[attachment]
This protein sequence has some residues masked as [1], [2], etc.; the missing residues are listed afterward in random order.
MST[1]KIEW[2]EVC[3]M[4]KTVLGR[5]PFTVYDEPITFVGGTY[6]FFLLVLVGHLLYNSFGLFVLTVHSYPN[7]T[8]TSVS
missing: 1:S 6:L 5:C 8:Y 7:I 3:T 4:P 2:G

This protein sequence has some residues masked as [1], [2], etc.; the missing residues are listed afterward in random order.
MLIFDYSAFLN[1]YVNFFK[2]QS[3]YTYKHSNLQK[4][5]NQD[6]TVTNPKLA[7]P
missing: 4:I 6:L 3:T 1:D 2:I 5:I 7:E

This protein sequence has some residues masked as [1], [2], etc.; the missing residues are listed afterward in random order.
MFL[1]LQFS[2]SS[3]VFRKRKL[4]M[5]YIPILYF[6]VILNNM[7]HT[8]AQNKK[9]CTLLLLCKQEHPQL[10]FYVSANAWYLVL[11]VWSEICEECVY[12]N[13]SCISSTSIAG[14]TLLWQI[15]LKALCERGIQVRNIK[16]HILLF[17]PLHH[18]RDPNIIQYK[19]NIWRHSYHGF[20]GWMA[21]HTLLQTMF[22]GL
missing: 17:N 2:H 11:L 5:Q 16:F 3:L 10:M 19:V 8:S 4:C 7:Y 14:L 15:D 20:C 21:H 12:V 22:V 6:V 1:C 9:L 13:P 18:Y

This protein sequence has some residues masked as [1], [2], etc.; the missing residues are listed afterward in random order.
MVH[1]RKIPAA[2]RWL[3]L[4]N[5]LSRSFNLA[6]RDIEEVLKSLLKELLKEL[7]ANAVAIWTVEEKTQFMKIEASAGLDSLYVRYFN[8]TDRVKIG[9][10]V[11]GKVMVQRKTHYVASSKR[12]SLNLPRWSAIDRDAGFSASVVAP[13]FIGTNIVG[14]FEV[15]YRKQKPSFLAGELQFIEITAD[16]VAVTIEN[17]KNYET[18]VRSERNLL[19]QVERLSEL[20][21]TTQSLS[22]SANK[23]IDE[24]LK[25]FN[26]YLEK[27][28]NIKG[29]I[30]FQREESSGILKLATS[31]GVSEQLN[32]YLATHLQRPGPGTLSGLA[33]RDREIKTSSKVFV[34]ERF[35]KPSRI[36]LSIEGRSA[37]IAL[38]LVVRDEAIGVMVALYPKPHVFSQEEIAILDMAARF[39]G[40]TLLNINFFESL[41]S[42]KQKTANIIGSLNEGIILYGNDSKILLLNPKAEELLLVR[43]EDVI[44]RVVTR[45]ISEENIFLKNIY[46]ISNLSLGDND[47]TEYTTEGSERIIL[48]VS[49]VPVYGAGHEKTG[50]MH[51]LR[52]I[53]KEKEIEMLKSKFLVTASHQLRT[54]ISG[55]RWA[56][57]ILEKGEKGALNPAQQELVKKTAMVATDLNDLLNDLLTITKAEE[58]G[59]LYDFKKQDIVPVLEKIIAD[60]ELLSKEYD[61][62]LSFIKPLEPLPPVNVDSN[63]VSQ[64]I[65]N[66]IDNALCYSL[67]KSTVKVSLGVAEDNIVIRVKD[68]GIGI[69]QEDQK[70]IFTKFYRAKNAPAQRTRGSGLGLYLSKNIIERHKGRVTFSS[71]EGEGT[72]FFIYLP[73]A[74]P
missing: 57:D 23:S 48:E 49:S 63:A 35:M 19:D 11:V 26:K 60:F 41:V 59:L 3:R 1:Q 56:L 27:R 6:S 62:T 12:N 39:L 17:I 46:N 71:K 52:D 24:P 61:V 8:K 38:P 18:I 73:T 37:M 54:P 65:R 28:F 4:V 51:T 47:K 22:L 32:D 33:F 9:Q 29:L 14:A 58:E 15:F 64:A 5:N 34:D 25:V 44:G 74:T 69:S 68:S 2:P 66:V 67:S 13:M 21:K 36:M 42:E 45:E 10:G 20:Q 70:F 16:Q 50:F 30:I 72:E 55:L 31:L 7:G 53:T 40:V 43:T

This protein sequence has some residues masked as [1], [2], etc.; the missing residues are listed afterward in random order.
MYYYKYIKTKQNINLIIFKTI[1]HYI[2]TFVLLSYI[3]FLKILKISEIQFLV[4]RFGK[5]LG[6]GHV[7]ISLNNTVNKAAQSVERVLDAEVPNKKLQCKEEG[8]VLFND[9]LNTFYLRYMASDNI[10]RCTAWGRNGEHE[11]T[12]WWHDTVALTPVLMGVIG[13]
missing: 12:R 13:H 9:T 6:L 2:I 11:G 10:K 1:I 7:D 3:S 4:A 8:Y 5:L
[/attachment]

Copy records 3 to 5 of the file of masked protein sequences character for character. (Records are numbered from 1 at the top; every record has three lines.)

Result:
This protein sequence has some residues masked as [1], [2], etc.; the missing residues are listed afterward in random order.
MFL[1]LQFS[2]SS[3]VFRKRKL[4]M[5]YIPILYF[6]VILNNM[7]HT[8]AQNKK[9]CTLLLLCKQEHPQL[10]FYVSANAWYLVL[11]VWSEICEECVY[12]N[13]SCISSTSIAG[14]TLLWQI[15]LKALCERGIQVRNIK[16]HILLF[17]PLHH[18]RDPNIIQYK[19]NIWRHSYHGF[20]GWMA[21]HTLLQTMF[22]GL
missing: 17:N 2:H 11:L 5:Q 16:F 3:L 10:M 19:V 8:S 4:C 7:Y 14:L 15:D 20:C 21:H 12:V 22:V 6:V 1:C 9:L 13:P 18:Y

This protein sequence has some residues masked as [1], [2], etc.; the missing residues are listed afterward in random order.
MVH[1]RKIPAA[2]RWL[3]L[4]N[5]LSRSFNLA[6]RDIEEVLKSLLKELLKEL[7]ANAVAIWTVEEKTQFMKIEASAGLDSLYVRYFN[8]TDRVKIG[9][10]V[11]GKVMVQRKTHYVASSKR[12]SLNLPRWSAIDRDAGFSASVVAP[13]FIGTNIVG[14]FEV[15]YRKQKPSFLAGELQFIEITAD[16]VAVTIEN[17]KNYET[18]VRSERNLL[19]QVERLSEL[20][21]TTQSLS[22]SANK[23]IDE[24]LK[25]FN[26]YLEK[27][28]NIKG[29]I[30]FQREESSGILKLATS[31]GVSEQLN[32]YLATHLQRPGPGTLSGLA[33]RDREIKTSSKVFV[34]ERF[35]KPSRI[36]LSIEGRSA[37]IAL[38]LVVRDEAIGVMVALYPKPHVFSQEEIAILDMAARF[39]G[40]TLLNINFFESL[41]S[42]KQKTANIIGSLNEGIILYGNDSKILLLNPKAEELLLVR[43]EDVI[44]RVVTR[45]ISEENIFLKNIY[46]ISNLSLGDND[47]TEYTTEGSERIIL[48]VS[49]VPVYGAGHEKTG[50]MH[51]LR[52]I[53]KEKEIEMLKSKFLVTASHQLRT[54]ISG[55]RWA[56][57]ILEKGEKGALNPAQQELVKKTAMVATDLNDLLNDLLTITKAEE[58]G[59]LYDFKKQDIVPVLEKIIAD[60]ELLSKEYD[61][62]LSFIKPLEPLPPVNVDSN[63]VSQ[64]I[65]N[66]IDNALCYSL[67]KSTVKVSLGVAEDNIVIRVKD[68]GIGI[69]QEDQK[70]IFTKFYRAKNAPAQRTRGSGLGLYLSKNIIERHKGRVTFSS[71]EGEGT[72]FFIYLP[73]A[74]P
missing: 57:D 23:S 48:E 49:S 63:A 35:M 19:D 11:V 26:K 60:F 41:V 59:L 3:R 1:Q 56:L 27:R 6:S 62:T 12:N 39:L 17:I 46:N 71:K 52:D 24:P 61:V 8:K 38:P 18:I 73:T 37:M 54:P 65:R 28:F 4:V 51:T 47:K 22:L 32:D 33:F 9:Q 29:L 14:A 58:E 15:F 64:A 5:N 34:D 25:V 44:G 74:T 69:S 68:S 2:P 66:V 67:S 13:M 21:K 36:M 42:E 45:E 10:G 20:Q 70:F 16:Q 50:F 30:I 72:E 55:L 31:L 7:G 53:T 40:V 43:T

This protein sequence has some residues masked as [1], [2], etc.; the missing residues are listed afterward in random order.
MYYYKYIKTKQNINLIIFKTI[1]HYI[2]TFVLLSYI[3]FLKILKISEIQFLV[4]RFGK[5]LG[6]GHV[7]ISLNNTVNKAAQSVERVLDAEVPNKKLQCKEEG[8]VLFND[9]LNTFYLRYMASDNI[10]RCTAWGRNGEHE[11]T[12]WWHDTVALTPVLMGVIG[13]
missing: 12:R 13:H 9:T 6:L 2:I 11:G 10:K 1:I 7:D 3:S 4:A 8:Y 5:L